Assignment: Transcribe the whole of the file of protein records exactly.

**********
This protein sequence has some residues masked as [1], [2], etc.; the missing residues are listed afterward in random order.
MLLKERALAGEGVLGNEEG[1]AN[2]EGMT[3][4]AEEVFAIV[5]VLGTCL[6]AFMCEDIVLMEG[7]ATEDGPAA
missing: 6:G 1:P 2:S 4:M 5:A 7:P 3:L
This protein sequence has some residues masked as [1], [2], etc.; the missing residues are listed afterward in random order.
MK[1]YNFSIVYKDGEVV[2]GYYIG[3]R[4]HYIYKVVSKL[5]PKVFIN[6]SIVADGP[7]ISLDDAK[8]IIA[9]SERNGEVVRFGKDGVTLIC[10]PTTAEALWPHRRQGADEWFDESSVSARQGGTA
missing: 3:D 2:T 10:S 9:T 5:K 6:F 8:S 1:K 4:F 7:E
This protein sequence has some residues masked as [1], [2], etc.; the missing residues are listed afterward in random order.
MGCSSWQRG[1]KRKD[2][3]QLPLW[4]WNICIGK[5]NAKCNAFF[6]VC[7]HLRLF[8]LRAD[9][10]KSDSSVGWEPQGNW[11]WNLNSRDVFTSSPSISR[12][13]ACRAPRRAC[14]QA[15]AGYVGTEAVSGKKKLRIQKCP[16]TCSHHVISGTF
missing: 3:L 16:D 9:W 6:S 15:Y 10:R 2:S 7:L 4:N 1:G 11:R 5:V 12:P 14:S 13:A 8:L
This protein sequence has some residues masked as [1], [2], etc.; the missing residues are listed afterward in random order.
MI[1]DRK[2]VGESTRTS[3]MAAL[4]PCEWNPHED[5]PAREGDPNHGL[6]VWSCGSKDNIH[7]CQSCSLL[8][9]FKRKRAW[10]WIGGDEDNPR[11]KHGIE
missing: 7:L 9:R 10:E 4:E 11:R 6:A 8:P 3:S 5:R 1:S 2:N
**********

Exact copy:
This protein sequence has some residues masked as [1], [2], etc.; the missing residues are listed afterward in random order.
MLLKERALAGEGVLGNEEG[1]AN[2]EGMT[3][4]AEEVFAIV[5]VLGTCL[6]AFMCEDIVLMEG[7]ATEDGPAA
missing: 6:G 1:P 2:S 4:M 5:A 7:P 3:L
This protein sequence has some residues masked as [1], [2], etc.; the missing residues are listed afterward in random order.
MK[1]YNFSIVYKDGEVV[2]GYYIG[3]R[4]HYIYKVVSKL[5]PKVFIN[6]SIVADGP[7]ISLDDAK[8]IIA[9]SERNGEVVRFGKDGVTLIC[10]PTTAEALWPHRRQGADEWFDESSVSARQGGTA
missing: 3:D 2:T 10:S 9:T 5:K 6:F 8:S 1:K 4:F 7:E
This protein sequence has some residues masked as [1], [2], etc.; the missing residues are listed afterward in random order.
MGCSSWQRG[1]KRKD[2][3]QLPLW[4]WNICIGK[5]NAKCNAFF[6]VC[7]HLRLF[8]LRAD[9][10]KSDSSVGWEPQGNW[11]WNLNSRDVFTSSPSISR[12][13]ACRAPRRAC[14]QA[15]AGYVGTEAVSGKKKLRIQKCP[16]TCSHHVISGTF
missing: 3:L 16:D 9:W 6:S 15:Y 10:R 2:S 7:L 4:N 1:G 11:R 5:V 12:P 14:S 13:A 8:L
This protein sequence has some residues masked as [1], [2], etc.; the missing residues are listed afterward in random order.
MI[1]DRK[2]VGESTRTS[3]MAAL[4]PCEWNPHED[5]PAREGDPNHGL[6]VWSCGSKDNIH[7]CQSCSLL[8][9]FKRKRAW[10]WIGGDEDNPR[11]KHGIE
missing: 7:L 9:R 10:E 4:E 11:R 6:A 8:P 3:S 5:R 1:S 2:N